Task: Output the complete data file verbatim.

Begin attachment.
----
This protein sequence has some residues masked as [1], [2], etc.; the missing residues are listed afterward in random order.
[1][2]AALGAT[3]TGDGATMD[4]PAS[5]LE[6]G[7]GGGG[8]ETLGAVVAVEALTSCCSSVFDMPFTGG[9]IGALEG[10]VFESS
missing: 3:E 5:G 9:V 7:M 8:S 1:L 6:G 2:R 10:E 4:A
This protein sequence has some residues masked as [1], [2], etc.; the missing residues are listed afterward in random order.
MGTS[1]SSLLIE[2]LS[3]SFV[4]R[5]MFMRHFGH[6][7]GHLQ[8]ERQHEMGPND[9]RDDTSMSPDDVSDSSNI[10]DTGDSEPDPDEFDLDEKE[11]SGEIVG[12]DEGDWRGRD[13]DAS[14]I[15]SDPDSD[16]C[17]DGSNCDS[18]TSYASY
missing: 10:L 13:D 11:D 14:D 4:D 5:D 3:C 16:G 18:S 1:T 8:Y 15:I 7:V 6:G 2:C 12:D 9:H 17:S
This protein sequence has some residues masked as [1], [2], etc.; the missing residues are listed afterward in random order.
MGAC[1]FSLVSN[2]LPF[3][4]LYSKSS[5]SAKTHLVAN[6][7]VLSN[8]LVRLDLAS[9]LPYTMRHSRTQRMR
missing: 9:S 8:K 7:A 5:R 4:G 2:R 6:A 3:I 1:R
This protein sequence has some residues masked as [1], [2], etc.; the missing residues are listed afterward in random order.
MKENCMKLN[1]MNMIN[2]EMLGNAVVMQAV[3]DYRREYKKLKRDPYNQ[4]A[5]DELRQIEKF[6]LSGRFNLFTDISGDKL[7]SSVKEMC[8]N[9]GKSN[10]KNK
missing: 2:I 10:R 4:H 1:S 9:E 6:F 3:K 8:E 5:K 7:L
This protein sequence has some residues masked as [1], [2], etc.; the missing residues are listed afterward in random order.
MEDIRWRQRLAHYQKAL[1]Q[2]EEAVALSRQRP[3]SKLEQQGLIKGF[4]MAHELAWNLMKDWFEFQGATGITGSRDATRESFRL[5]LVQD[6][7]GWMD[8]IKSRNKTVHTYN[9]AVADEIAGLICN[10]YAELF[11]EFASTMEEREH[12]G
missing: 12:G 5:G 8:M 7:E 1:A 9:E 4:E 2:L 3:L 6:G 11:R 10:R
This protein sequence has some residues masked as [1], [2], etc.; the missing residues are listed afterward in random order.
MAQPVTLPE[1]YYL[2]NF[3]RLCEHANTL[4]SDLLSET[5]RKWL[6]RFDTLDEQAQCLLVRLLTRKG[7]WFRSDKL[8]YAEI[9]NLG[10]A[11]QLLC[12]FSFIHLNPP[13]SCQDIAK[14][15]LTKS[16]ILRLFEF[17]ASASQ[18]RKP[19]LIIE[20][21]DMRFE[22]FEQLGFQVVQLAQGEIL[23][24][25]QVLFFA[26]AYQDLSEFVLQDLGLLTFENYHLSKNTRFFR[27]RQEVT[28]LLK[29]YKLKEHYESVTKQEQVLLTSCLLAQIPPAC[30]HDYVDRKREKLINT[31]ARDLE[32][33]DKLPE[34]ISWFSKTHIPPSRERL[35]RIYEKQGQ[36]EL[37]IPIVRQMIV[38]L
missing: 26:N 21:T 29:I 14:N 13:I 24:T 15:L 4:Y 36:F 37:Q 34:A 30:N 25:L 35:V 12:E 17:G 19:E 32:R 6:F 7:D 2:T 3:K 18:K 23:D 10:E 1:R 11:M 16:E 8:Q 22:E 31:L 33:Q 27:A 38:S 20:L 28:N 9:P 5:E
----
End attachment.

This protein sequence has some residues masked as [1], [2], etc.; the missing residues are listed afterward in random order.
[1][2]AALGAT[3]TGDGATMD[4]PAS[5]LE[6]G[7]GGGG[8]ETLGAVVAVEALTSCCSSVFDMPFTGG[9]IGALEG[10]VFESS
missing: 3:E 5:G 9:V 7:M 8:S 1:L 6:G 2:R 10:E 4:A
This protein sequence has some residues masked as [1], [2], etc.; the missing residues are listed afterward in random order.
MGTS[1]SSLLIE[2]LS[3]SFV[4]R[5]MFMRHFGH[6][7]GHLQ[8]ERQHEMGPND[9]RDDTSMSPDDVSDSSNI[10]DTGDSEPDPDEFDLDEKE[11]SGEIVG[12]DEGDWRGRD[13]DAS[14]I[15]SDPDSD[16]C[17]DGSNCDS[18]TSYASY
missing: 10:L 13:D 11:D 14:D 4:D 5:D 3:C 16:G 18:S 1:T 8:Y 15:I 7:V 6:G 2:C 12:D 9:H 17:S
This protein sequence has some residues masked as [1], [2], etc.; the missing residues are listed afterward in random order.
MGAC[1]FSLVSN[2]LPF[3][4]LYSKSS[5]SAKTHLVAN[6][7]VLSN[8]LVRLDLAS[9]LPYTMRHSRTQRMR
missing: 9:S 8:K 7:A 5:R 4:G 2:R 6:A 3:I 1:R
This protein sequence has some residues masked as [1], [2], etc.; the missing residues are listed afterward in random order.
MKENCMKLN[1]MNMIN[2]EMLGNAVVMQAV[3]DYRREYKKLKRDPYNQ[4]A[5]DELRQIEKF[6]LSGRFNLFTDISGDKL[7]SSVKEMC[8]N[9]GKSN[10]KNK
missing: 2:I 10:R 4:H 1:S 9:E 6:F 3:K 8:E 5:K 7:L
This protein sequence has some residues masked as [1], [2], etc.; the missing residues are listed afterward in random order.
MEDIRWRQRLAHYQKAL[1]Q[2]EEAVALSRQRP[3]SKLEQQGLIKGF[4]MAHELAWNLMKDWFEFQGATGITGSRDATRESFRL[5]LVQD[6][7]GWMD[8]IKSRNKTVHTYN[9]AVADEIAGLICN[10]YAELF[11]EFASTMEEREH[12]G
missing: 12:G 5:G 8:M 7:E 1:A 9:E 4:E 2:L 3:L 6:G 11:R 10:R
This protein sequence has some residues masked as [1], [2], etc.; the missing residues are listed afterward in random order.
MAQPVTLPE[1]YYL[2]NF[3]RLCEHANTL[4]SDLLSET[5]RKWL[6]RFDTLDEQAQCLLVRLLTRKG[7]WFRSDKL[8]YAEI[9]NLG[10]A[11]QLLC[12]FSFIHLNPP[13]SCQDIAK[14][15]LTKS[16]ILRLFEF[17]ASASQ[18]RKP[19]LIIE[20][21]DMRFE[22]FEQLGFQVVQLAQGEIL[23][24][25]QVLFFA[26]AYQDLSEFVLQDLGLLTFENYHLSKNTRFFR[27]RQEVT[28]LLK[29]YKLKEHYESVTKQEQVLLTSCLLAQIPPAC[30]HDYVDRKREKLINT[31]ARDLE[32][33]DKLPE[34]ISWFSKTHIPPSRERL[35]RIYEKQGQ[36]EL[37]IPIVRQMIV[38]L
missing: 26:N 21:T 29:I 14:N 13:I 24:T 15:L 4:Y 36:F 37:Q 34:A 30:N 25:L 35:V 12:E 17:G 19:E 32:R 6:F 7:D 2:T 3:K 18:K 23:D 10:E 1:R 11:M 16:E 8:Q 22:E 31:L 33:Q 27:A 38:S 20:L 28:N 9:P 5:E